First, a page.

Mother and children killed in motorhome tyre blow-out, inquest told

Coroner's Court: Evidence around seatbelts inconclusiveCoroner's Court: Evidence around seatbelts inconclusive
Coroner’s Court: Evidence around seatbelts inconclusive

Craig Hunt was driving his wife Shirley, 44, and children Ellie, nine, Brooklyn, six and Oscar, five, back to their home in Greasborough after a holiday in Whitby in August 2021 when the collision happened on the A64 between Malton and York.

The family were travelling in a 7.5 tonne DAF former commercial van that have been converted into a motorhome, with the boys seated in the front cab with their father and Mrs Hunt and Ellie in the living area.

Mr Hunt told the hearing at North Yorkshire coroner’s court that he had been travelling at around 50 mph during the ‘uneventful’journey when he suddenly heard a loud bang as the tyre blew.

He braked, but the steering became unresponsive and he was unable to avoid hitting a flatbed HGV parked in a lay-by.

Mrs Hunt, Ellie and Oscar were killed instantly, while Mr Hunt and Brooklyn survived.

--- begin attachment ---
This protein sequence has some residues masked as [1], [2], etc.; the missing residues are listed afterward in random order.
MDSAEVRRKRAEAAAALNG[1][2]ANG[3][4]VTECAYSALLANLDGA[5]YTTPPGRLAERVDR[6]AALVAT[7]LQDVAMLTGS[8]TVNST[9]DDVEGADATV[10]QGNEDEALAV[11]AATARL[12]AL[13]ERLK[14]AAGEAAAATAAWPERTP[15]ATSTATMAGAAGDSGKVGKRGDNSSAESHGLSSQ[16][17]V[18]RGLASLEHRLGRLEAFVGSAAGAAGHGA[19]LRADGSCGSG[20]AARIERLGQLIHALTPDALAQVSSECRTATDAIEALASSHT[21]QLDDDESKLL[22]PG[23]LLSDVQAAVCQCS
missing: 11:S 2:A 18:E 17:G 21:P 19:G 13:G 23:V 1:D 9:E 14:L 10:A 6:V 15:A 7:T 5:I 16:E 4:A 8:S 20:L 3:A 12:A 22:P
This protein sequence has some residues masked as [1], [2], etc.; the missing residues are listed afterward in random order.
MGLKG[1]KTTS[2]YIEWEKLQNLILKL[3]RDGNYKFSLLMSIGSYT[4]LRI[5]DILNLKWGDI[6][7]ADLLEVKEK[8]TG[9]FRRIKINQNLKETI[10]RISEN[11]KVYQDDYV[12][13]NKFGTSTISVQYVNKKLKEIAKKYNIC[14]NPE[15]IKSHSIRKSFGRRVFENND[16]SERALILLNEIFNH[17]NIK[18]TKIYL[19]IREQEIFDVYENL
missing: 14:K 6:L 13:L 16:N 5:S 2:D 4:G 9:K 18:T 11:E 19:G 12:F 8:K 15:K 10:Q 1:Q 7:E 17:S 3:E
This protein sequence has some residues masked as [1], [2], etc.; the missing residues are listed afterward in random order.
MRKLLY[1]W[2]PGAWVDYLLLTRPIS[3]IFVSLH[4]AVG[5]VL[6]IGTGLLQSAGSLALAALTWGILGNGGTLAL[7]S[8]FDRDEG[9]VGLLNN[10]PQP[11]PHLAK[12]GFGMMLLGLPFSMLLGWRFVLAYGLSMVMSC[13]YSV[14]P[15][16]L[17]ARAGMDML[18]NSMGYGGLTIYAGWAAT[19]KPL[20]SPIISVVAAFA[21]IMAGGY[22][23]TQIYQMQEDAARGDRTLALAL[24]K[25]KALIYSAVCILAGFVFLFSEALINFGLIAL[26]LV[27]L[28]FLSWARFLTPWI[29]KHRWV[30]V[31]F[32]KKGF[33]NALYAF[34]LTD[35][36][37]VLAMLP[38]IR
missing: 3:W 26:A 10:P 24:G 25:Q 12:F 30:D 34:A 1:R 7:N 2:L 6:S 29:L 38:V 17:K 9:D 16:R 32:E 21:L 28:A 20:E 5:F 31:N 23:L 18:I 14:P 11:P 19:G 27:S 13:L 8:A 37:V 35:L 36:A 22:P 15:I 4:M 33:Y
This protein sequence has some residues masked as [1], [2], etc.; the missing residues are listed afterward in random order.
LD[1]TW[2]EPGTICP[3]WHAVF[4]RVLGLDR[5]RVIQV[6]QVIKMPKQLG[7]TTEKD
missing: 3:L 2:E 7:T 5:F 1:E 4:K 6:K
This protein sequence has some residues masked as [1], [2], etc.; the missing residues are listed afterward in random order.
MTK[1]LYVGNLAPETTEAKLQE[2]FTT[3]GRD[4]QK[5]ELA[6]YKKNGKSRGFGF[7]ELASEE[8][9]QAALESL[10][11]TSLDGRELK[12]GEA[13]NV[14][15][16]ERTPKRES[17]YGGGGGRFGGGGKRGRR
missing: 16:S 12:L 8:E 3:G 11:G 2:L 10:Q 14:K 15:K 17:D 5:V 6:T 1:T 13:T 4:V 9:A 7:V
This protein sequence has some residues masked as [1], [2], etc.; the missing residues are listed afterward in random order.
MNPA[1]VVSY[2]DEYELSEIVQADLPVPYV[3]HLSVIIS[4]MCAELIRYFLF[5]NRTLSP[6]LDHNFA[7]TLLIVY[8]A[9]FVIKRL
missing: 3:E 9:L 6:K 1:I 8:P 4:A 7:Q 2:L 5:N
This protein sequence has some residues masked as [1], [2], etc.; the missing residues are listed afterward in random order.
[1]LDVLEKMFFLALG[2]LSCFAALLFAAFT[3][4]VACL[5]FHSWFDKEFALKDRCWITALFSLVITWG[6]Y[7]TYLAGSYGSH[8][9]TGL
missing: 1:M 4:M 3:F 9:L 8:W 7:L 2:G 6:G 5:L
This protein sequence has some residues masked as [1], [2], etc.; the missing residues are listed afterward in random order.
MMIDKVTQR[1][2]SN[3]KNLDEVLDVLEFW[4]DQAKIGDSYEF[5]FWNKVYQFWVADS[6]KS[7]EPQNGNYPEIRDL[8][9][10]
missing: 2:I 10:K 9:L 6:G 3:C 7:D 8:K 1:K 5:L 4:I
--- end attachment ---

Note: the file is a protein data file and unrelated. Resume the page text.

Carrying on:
The inquest was told the father and sons were all wearing seatbelts, though the boys did not have booster seats, but that their use would not have saved Oscar.

Mrs Hunt and Ellie were using seats with no restraints.

Mr Hunt said the family bought the motorhome in 2020 and he had checked the wheels that day, before leaving Whitby Abbey.

Blood samples showed Mr Hunt had not used alcohol or drugs and was not believed to have driven with any impairments, or been distracted.

Forensic collision investigator TC Paddy Green, from North Yorkshire Police, confirmed the vehicle was built in 1993 and the tyre which exploded dated from 2002.

The speed before the impact was recorded as 53 mph in a 60 mph zone.

TC Green said the tyre had damage which would not have been visible to the naked eye, causing it to deflate.

He added that it was “very difficult to say” whether Mrs Hunt and Ellie would have survived, had they been wearing seatbelts.

Assistant coroner Alison Norton recorded conclusions of death in a road traffic collision for all three victims, with “insufficient evidence” that seatbelts would have saved the lives of the two unrestrained passengers.